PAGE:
Unfortunately, you have accidentally made a non-qualified withdrawal from your HSA.
So do this:
1. Tell TurboTax that you will withdraw the entire excess (of $2,155) before April 15th (since you already have).
2. TurboTax automatically adds the $2,155 to Other Income on line 21 on Schedule 1 (good).
3. You need to scour your house and records for any qualified medical expenses that you paid for with after tax dollars AFTER the day you created the HSA. This amount becomes your "reimbursement for qualified medical expenses". (BE SURE TO LIST THE BILLS ON PAPER AND ADD THAT THEY WERE REIMBURSED BY THIS DISTRIBUTION AND SAVE IT IN YOUR TAX FILE/RECORDS).
4. You need to subtract the $2,155 from the $4,125 ($1,970).
5. Then you need to subtract any previously unreimbursed qualified medical expenses (line #3) from the $1,970.
6. The remainder on line #5 is your unqualified distribution.
7. For your 2019 tax return in early 2020, you will receive a 1099-SA for the earnings on the excess while they were in the HSA. Enter this as is, and the earnings will be added to your 2019 income (as they should be). Note that if the $2,155 is in box 1, it will just be ignored if the distribution code is '2' (as it should be).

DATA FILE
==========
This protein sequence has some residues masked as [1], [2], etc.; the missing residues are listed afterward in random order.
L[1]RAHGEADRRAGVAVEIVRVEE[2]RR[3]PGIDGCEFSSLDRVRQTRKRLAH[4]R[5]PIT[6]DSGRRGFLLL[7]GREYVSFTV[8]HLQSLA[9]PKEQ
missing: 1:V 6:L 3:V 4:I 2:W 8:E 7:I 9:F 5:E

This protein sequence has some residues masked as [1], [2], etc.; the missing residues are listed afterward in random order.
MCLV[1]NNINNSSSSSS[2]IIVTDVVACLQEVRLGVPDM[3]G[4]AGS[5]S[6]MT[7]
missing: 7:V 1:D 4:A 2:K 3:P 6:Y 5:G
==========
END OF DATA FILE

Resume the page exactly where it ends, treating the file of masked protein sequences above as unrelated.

8. Then you will have to make up a fake 1099-SA. This fake 1099-SA will have the same information as the real 1099-SA, with the following changes: (1) the distribution code should be '1', (2) the entry in box 1 should be your unqualified distribution (line #6), and (2) box 2 should be blank.
9. After you enter the fake 1099-SA, you will be asked if any of the distribution was for qualified medical expenses. Answer "no" (as in none of it). This will cause the unqualified distribution to be added to your 2019 income AND an additional 20% penalty on the unqualified distribution.
This is why it is important that you diligently search for medical bills that you paid with after-tax dollars AFTER the date you started the HSA (step #3). The more bills that you can apply to this $1,970, the less you will be penalized on.
Now, all of this won't exactly match the records that the IRS and the HSA custodian have, but that's OK. You have declared the right things to be income and have been penalized the right amount. Keep those records from step #3 because if you are ever audited, you will need them to explain what happened.
If the HSA custodian is a good sport and actually allows you to do this, then you need to do only steps #1, #2, and #7. You will have undone the unqualified distribution, although you will still get a 1099-SA next year with the earnings (as you should).
I should have thought of this first, but since the HSA custodian is not required to accept requests for mistaken distributions, you can't count on this working. But it is worth a shot.